In order to see those “needle-moving” gains at the municipal, state, and national levels it is going to require participation from the education system, families, and corporations to see the next generation of innovators, leaders and confident individuals who can compete and contribute to a global workforce. What I walked away realizing is that for someone in my position, the perception and perspective has been very different. If the Education and Workforce Council is the 40,000 foot-view of our city’s current educational landscape, then I have been operating at only one foot from the ground.
The cost of a having a personal tutor can vary; nonetheless, it is a financial burden that is taken on by a family. The largest demographic of our tutoring clientele is represented by middle and upper class families who either can afford to pay the price for tutoring, or who can sacrifice to make it work. Many of them pay that on top of private school tuitions. Yet, the need for tutoring and extra help is immense, even for these students, because of the demands placed on them. If this is true for the upper-echelon demographic of any city, then the amount of need in the lesser performing school districts statewide and nationwide is sobering.
There has to be a better, faster way to give every child the best educational opportunities possible. Yet, there is clearly something missing in this puzzle. I believe the solution is not found in schools, but corporations. Businesses could potentially close the gap and provide that final piece to allow for localized change, sooner. Yes, many businesses give back to education monetarily and by donating their time through volunteer programs. Although this makes a difference, there is an untapped chance for a much larger impact. What if corporations supported continued education in their benefits packages, not only for their employees, but also for their employees’ children?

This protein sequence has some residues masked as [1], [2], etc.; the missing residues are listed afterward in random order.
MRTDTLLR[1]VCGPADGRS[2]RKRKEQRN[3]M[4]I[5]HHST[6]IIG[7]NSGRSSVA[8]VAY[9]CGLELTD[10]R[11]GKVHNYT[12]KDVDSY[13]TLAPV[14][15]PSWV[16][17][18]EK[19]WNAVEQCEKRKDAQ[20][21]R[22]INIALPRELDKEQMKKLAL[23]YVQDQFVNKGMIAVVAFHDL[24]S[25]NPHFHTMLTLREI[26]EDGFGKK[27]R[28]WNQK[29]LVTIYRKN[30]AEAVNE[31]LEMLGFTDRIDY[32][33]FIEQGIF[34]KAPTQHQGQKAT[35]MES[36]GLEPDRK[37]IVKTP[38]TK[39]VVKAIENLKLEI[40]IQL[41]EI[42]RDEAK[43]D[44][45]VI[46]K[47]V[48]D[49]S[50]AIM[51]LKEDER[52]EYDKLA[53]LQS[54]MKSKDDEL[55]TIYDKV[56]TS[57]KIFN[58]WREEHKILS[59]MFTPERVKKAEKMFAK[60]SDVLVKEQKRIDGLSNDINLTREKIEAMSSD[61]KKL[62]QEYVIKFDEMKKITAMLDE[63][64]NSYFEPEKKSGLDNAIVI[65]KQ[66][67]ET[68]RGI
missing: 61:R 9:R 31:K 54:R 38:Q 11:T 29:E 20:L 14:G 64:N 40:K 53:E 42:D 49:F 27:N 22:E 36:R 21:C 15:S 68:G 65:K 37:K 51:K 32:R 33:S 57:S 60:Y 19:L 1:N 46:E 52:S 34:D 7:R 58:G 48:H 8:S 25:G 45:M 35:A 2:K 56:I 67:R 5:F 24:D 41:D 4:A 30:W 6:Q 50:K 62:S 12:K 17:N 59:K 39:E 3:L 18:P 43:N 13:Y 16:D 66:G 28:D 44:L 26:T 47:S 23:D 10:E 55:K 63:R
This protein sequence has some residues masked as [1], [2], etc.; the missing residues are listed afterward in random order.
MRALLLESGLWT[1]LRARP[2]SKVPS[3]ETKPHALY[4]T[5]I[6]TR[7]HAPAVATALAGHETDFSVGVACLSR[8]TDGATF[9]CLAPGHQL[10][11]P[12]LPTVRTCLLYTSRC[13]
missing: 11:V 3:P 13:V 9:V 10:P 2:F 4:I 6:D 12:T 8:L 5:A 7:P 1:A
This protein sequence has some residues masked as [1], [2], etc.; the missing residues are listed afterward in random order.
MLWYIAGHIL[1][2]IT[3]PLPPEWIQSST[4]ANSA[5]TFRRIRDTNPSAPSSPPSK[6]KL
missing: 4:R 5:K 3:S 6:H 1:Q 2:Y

No progressive idea ever comes without varying opinions on both sides of the table. However, it is something that my company Beyond Education is in the developmental stages of exploring. No matter the school, no matter the district, no matter the odds, there must be a way that more of us can be a part of the solution.
Lara Kilgore is the founder and CEO of Beyond Education, a San Antonio, Texas based mentoring and tutoring company focused on helping students reach their goals by building confidence through relational mentorship. She has worked with hundreds of families helping children of all ages battle the stress and anxiety of today’s education environment via academic tutoring, college advising, and homeschool instruction. In the process, she has helped students gain acceptance to Tier 1 universities around the country as well as coach her own Beyond Education Mentors, new entrepreneurs, and professionals on how to reach their personal and professional goals. She is dedicated to seeing the education system improve and works to create solutions that best fit the individual. Connect with Lara on LinkedIn and on Beyond Education’s Instagram @beyondedu.co.